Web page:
If the child has difficulty (noisy, hoarse, intermittent) breathing, which lasts more than half an hour.

    Probable causes: asthma attack, swallowed foreign body, allergic edema, pneumonia, pleurisy.

    What to do before the doctor arrives?

    Provide your baby with fresh air – put it on warmly and open the window, you can take it out to the balcony. Drink warm boiled water or sweet tea. If you cannot rule out the presence of a foreign body in the respiratory tract, you should refrain from drinking.

    If a child has unreasonable aggression or, conversely, excessive sleepiness, confusion of consciousness, convulsions (rhythmic jerking of the head or other parts of the body), the behavior differs sharply from usual.If he went to bed after falling and after an hour you cannot wake him up, if the child is sick …

    Probable reasons: brain contusion, high temperature, accidental intake of psychotropic drugs, household chemicals, inflammation of the brain (encephalitis) or inflammation of the lining of the brain brain (meningitis).

    What to do before the doctor arrives?

    In case of seizures, do not give the child food and drink – he may choke. Lay the baby down, provide him with peace. If the child is already large, ask him to understand what caused this condition.


    Twists, cuts and whines? When abdominal pain cannot be ignored

    There is no such person who has not had a stomach ache at least once in his life. There can be many reasons, sometimes just one unwashed fruit or vegetable is enough. But, as Svetlana Dyatlova, a physician at one of the private medical centers in the capital, told the correspondent of the Minsk-Novosti agency, there are also several types of abdominal pain that can be a sign of a serious health problem and should not be ignored.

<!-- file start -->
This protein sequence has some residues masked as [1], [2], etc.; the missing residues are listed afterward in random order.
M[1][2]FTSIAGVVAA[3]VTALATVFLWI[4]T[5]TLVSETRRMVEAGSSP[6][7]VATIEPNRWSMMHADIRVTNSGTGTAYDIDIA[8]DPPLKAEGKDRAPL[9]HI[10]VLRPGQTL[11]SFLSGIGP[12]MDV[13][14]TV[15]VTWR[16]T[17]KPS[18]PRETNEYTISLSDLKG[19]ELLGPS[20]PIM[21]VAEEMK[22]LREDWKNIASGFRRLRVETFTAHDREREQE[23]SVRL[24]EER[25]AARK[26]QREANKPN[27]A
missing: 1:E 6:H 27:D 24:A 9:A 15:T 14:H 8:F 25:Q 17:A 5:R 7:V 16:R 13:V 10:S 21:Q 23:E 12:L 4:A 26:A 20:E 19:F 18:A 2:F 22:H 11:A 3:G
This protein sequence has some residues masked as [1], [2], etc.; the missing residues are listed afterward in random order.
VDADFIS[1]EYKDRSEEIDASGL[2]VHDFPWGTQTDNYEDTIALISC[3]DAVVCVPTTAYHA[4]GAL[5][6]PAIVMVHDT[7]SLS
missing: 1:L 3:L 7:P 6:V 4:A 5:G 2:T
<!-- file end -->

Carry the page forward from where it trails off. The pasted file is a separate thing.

– Belarusians as a whole are such people that it is better for them to be patient, intercepting a couple of tablets of activated carbon. And then, after a week of torment, a person goes to the hospital with acute appendicitis or worse, – the doctor shares his observations. – Therefore, I want to tell you about those cases when the visit to the doctor cannot be postponed in any case.

    1) The pain does not go away for a long time

    Any chronic stomach discomfort, that is, persistent or intermittent pain that lasts three months or longer, requires a visit to the doctor.Especially if you have symptoms such as diarrhea, constipation, pain after eating, feeling full after a few bites, bloating and gas.

    These conditions can be caused by anything from irritable bowel syndrome or lactose intolerance to something more serious. For example, gastroparesis, a condition in which the stomach does not empty properly.

    – It is important to see a doctor to rule out anything more serious, such as inflammatory bowel disease or celiac disease.As soon as the doctor finds out what the problem is, you can make the correct diagnosis and prescribe the appropriate treatment, – S. Dyatlova notes.

    2) Pain accompanied by nausea or vomiting

    This pain can occur for a number of reasons. It can be an intestinal obstruction, gastrointestinal infections, inflammation, kidney stones, ruptured ovarian cysts, ulcers, or even a heart attack. In such cases, it is better to call an ambulance immediately.